You bet your sweet eyeballs it is, friend. Another year has passed and there’s very little else we can say about 2018 in terms of gaming that hasn’t already been said. An absolutely stellar year across the board has made us genuinely scratch our heads with what we would be considering for our Ultimate Game of the Year.
We skimped out on doing it last year because there were just too many great games to choose from. In 2018? It’s damn near impossible so we’re doing the same again this year! As we’re four individual gamers who have a variety of tastes we had each chosen our three favourite games of the year (along with honourable mentions), ensuring they don’t clash to save any confusion from last year (no, Odyssey wasn’t the GOTY).
It’s been a magnificent year for video games and 2019 is shaping up just as strong, so no doubt this time next year we’ll be doing the same thing all over again.
A little while after Where the Water Tastes Like Wine was released, a developer shared on Twitter how the game had completely bombed, and didn’t resonate with audiences like they were expecting, effectively seeing very little return for their monumental efforts.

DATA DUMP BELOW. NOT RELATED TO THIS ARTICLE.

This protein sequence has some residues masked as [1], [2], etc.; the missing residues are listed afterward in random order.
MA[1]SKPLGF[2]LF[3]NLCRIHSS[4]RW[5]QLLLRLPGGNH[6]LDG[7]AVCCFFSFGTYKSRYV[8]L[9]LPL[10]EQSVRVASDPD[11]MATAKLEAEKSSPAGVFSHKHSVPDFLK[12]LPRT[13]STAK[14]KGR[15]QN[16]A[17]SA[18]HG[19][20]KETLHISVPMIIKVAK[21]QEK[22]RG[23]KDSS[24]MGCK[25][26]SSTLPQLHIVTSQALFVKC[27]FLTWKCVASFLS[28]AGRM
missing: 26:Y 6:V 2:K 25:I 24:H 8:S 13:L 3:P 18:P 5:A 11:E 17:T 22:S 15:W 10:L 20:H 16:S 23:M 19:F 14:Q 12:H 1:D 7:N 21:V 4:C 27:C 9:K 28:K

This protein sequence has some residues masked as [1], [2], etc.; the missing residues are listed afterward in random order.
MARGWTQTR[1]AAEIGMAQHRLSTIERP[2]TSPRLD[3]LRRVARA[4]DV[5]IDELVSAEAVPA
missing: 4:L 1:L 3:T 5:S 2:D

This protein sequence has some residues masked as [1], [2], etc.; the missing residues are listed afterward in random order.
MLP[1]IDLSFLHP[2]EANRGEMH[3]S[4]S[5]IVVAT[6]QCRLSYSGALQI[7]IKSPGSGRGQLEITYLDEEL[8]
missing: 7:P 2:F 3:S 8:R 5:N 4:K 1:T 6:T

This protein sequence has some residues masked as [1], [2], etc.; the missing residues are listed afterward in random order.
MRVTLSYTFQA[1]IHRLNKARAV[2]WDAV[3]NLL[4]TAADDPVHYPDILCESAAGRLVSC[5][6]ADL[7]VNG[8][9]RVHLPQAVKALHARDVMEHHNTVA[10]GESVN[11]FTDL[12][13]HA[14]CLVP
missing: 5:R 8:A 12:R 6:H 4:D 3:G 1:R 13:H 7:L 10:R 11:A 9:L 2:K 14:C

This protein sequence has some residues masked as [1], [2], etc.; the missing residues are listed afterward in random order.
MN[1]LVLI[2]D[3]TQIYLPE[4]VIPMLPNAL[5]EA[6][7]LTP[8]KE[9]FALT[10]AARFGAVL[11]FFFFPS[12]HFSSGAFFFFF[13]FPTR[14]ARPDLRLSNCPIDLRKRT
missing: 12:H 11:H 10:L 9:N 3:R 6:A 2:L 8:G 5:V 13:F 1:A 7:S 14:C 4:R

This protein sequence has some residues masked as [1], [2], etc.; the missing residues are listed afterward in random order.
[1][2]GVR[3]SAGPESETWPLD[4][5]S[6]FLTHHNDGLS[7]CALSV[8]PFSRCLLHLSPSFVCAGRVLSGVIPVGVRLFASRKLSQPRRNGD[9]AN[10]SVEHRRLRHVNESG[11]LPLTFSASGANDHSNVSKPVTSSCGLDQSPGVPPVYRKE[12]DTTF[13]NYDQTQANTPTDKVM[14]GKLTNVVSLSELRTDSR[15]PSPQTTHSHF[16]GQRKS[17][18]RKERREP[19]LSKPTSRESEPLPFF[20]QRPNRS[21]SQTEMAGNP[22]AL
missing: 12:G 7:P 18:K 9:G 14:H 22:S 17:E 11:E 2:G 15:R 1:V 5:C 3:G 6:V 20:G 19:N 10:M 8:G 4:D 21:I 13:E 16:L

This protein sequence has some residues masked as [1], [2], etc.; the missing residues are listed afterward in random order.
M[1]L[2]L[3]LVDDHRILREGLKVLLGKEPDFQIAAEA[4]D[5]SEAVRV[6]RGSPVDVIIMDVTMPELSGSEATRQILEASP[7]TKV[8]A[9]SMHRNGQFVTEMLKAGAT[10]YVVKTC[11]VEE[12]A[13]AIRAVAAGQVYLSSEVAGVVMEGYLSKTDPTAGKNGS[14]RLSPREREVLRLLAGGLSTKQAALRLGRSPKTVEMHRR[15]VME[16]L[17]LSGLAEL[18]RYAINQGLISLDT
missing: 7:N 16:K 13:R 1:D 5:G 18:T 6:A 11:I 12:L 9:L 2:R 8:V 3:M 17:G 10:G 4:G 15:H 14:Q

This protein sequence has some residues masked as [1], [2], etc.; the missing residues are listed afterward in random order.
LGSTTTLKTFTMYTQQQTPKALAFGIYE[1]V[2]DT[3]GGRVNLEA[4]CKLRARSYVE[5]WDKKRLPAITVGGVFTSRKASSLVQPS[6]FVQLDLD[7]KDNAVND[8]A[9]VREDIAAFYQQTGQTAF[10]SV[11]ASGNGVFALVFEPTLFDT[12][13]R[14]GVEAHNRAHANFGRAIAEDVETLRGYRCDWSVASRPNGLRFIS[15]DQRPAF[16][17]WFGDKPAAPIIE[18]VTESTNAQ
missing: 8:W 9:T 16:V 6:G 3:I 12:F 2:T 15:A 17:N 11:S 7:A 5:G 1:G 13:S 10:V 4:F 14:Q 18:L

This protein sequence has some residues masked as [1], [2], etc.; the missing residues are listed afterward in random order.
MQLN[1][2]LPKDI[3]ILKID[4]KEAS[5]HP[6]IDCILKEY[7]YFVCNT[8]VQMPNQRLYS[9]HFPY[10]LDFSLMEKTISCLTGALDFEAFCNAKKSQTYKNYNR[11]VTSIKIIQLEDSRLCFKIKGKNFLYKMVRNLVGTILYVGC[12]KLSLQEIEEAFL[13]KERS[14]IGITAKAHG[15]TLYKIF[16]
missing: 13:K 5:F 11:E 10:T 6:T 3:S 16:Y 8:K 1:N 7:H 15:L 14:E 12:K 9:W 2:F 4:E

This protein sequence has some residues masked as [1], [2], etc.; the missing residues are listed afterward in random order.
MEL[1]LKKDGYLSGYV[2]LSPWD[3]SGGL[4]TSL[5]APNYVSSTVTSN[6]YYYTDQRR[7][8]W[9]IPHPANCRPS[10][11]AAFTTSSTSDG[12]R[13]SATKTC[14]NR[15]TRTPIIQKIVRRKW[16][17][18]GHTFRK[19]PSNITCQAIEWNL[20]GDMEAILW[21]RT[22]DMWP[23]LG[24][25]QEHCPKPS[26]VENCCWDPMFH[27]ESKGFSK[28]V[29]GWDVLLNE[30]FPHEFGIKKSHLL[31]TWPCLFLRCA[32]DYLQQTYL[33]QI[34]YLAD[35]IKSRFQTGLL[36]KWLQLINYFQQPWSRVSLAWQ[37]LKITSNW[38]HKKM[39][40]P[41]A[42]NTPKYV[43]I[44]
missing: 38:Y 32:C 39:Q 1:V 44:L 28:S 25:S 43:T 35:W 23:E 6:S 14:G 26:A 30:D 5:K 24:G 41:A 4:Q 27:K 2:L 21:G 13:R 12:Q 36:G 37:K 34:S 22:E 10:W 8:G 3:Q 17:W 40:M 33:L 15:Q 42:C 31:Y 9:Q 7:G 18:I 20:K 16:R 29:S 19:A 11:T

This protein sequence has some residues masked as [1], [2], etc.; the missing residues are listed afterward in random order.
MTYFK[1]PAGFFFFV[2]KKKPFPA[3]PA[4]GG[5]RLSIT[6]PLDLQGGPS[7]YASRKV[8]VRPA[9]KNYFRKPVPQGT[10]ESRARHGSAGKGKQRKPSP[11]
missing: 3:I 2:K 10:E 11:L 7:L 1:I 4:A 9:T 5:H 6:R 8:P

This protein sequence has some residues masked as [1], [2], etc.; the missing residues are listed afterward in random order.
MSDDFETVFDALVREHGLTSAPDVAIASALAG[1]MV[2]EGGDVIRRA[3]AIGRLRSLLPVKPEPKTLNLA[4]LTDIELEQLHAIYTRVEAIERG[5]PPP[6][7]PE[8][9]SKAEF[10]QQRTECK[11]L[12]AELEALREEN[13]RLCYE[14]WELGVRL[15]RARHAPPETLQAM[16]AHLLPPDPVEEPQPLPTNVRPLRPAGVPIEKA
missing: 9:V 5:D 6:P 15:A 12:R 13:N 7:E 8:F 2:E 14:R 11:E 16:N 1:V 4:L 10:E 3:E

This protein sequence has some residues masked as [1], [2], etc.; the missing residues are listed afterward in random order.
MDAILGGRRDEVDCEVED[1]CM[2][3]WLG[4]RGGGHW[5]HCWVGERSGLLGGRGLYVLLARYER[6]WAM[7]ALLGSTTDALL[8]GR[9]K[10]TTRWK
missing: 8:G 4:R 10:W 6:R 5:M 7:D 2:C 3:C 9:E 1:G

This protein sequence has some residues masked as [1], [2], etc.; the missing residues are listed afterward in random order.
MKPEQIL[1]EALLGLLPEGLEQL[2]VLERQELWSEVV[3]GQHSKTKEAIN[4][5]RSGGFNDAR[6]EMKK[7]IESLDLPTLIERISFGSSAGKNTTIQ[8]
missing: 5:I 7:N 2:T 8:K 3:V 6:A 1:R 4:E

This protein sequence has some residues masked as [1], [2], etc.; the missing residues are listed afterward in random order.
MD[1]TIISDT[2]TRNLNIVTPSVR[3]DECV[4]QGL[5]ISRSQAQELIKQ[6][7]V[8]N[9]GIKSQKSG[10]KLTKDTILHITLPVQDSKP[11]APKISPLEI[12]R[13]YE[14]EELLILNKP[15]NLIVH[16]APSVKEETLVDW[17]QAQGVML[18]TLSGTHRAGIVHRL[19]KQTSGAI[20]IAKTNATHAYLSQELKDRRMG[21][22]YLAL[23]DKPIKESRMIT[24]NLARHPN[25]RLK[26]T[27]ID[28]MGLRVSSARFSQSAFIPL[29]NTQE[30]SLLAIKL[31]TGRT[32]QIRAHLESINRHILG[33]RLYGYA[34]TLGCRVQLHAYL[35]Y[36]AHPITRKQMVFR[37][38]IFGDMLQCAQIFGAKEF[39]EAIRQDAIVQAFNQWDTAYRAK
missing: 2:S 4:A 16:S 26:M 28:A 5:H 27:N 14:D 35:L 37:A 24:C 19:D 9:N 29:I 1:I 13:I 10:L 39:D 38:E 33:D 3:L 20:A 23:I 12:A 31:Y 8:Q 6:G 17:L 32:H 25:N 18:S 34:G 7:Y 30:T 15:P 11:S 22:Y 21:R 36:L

To me, this was heartbreaking to hear because Where the Water Tastes Like Wine is one of the most astonishingly moving experiences I’ve ever had in gaming. You might be surprised to see a PC only game on my list as here at FG we’re almost exclusively console based, but we had a code sent over and thought I’d give it a shot despite my PC coughing up a lung to get it running smoothly. I’m so glad I gave it a shot. From the beautiful soundtrack to the stories told by those you meet across the breadth of a broken Americana.
The narrative thread throughout pulls you in and doesn’t ever let you go, discovering a vast array of reasons as to why the people you meet are where they are and what they dream of. The voice performances in this game are perhaps some of the best of year from the likes of Dave Fennoy, Cissy Jones and even Sting. Yeah, that one. Each one is more powerful than the next and I was a broken mess by the end.
If the gaming world turned its back on this game then fine, that’s their choice. They’re missing out though, I haven’t loved a game in this genre as much as Wine since Edith Finch. It might even be better.
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